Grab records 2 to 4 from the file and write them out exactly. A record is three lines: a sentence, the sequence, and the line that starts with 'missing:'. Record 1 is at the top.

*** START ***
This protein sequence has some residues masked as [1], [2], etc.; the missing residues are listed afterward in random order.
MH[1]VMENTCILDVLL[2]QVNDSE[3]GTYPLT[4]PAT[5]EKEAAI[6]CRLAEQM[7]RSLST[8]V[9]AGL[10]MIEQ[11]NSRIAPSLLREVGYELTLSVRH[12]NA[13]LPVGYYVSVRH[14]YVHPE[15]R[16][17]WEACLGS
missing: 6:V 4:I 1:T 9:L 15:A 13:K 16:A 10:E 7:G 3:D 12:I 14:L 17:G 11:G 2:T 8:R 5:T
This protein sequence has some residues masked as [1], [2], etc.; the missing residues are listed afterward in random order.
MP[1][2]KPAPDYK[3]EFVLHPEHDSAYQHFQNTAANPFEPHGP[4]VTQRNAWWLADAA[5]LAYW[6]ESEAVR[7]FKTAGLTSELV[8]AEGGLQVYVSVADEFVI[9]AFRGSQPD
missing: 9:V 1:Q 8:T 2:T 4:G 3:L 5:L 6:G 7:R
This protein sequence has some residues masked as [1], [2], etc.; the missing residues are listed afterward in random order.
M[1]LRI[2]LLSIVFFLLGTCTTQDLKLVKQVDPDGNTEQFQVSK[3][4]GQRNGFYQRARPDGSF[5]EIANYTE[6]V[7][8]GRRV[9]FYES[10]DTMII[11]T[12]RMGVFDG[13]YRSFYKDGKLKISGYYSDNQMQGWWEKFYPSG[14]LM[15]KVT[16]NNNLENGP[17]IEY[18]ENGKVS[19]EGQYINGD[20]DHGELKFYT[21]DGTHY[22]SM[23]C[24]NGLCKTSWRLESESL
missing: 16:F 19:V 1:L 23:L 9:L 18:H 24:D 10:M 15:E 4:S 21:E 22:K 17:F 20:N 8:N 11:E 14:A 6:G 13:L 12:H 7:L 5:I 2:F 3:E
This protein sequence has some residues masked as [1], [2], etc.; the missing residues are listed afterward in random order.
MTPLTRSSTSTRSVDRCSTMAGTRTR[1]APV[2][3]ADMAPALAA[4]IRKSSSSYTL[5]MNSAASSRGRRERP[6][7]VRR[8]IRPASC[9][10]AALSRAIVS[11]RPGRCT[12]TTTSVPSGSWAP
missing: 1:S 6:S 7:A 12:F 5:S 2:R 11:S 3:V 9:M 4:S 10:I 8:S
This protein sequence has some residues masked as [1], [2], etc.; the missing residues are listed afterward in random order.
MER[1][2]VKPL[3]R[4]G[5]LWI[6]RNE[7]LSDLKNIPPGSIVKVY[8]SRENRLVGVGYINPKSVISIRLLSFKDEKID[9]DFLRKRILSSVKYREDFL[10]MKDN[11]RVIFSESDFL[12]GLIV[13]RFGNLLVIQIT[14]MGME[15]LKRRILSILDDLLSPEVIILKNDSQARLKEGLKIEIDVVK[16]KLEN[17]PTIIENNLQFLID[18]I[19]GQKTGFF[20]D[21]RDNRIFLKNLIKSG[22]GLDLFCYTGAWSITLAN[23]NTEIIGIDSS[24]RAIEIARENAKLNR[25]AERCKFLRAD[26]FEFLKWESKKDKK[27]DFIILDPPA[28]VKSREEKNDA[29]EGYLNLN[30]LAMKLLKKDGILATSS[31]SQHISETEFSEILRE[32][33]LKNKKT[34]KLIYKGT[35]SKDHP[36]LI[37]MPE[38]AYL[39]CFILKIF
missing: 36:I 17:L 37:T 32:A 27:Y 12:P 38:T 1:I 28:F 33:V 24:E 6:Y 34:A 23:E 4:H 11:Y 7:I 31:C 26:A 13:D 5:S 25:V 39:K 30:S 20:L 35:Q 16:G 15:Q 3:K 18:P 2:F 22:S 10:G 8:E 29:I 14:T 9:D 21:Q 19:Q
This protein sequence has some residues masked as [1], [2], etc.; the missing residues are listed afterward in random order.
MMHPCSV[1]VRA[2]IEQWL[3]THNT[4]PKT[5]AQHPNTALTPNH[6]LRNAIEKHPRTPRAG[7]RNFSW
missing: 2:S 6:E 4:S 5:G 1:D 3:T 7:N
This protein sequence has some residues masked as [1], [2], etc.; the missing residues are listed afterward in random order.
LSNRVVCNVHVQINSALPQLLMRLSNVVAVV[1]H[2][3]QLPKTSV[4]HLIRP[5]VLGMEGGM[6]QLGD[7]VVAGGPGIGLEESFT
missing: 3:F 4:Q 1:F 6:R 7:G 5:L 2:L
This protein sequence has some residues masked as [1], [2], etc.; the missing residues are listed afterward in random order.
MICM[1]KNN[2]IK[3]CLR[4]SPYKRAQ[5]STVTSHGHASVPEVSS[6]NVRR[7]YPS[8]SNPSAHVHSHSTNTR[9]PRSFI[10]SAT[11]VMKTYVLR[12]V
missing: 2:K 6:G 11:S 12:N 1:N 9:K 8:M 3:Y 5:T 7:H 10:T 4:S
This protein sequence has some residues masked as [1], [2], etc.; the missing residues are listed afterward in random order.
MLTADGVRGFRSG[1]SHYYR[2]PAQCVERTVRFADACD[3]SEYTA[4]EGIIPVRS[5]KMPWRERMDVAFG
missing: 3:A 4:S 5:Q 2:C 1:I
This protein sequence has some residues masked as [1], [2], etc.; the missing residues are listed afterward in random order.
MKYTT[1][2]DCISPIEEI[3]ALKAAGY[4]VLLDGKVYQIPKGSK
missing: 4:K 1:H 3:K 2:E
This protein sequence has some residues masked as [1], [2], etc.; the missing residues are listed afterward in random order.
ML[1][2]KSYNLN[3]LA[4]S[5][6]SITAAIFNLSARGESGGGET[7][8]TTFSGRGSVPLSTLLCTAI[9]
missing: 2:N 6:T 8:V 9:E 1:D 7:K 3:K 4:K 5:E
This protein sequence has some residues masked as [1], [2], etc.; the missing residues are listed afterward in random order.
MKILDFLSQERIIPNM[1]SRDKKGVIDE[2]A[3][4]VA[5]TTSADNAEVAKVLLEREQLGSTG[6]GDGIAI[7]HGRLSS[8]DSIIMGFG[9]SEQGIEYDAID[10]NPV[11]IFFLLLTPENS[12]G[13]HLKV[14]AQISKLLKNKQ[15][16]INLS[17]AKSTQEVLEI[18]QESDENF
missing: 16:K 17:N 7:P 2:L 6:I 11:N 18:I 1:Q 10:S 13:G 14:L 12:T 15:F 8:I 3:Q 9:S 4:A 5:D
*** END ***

This protein sequence has some residues masked as [1], [2], etc.; the missing residues are listed afterward in random order.
MP[1][2]KPAPDYK[3]EFVLHPEHDSAYQHFQNTAANPFEPHGP[4]VTQRNAWWLADAA[5]LAYW[6]ESEAVR[7]FKTAGLTSELV[8]AEGGLQVYVSVADEFVI[9]AFRGSQPD
missing: 9:V 1:Q 8:T 2:T 4:G 3:L 5:L 6:G 7:R
This protein sequence has some residues masked as [1], [2], etc.; the missing residues are listed afterward in random order.
M[1]LRI[2]LLSIVFFLLGTCTTQDLKLVKQVDPDGNTEQFQVSK[3][4]GQRNGFYQRARPDGSF[5]EIANYTE[6]V[7][8]GRRV[9]FYES[10]DTMII[11]T[12]RMGVFDG[13]YRSFYKDGKLKISGYYSDNQMQGWWEKFYPSG[14]LM[15]KVT[16]NNNLENGP[17]IEY[18]ENGKVS[19]EGQYINGD[20]DHGELKFYT[21]DGTHY[22]SM[23]C[24]NGLCKTSWRLESESL
missing: 16:F 19:V 1:L 23:L 9:L 18:H 24:D 10:M 15:E 4:S 21:E 22:K 17:F 20:N 8:N 11:E 14:A 6:G 13:L 12:H 7:L 5:I 2:F 3:E
This protein sequence has some residues masked as [1], [2], etc.; the missing residues are listed afterward in random order.
MTPLTRSSTSTRSVDRCSTMAGTRTR[1]APV[2][3]ADMAPALAA[4]IRKSSSSYTL[5]MNSAASSRGRRERP[6][7]VRR[8]IRPASC[9][10]AALSRAIVS[11]RPGRCT[12]TTTSVPSGSWAP
missing: 1:S 6:S 7:A 12:F 5:S 2:R 11:S 3:V 9:M 4:S 10:I 8:S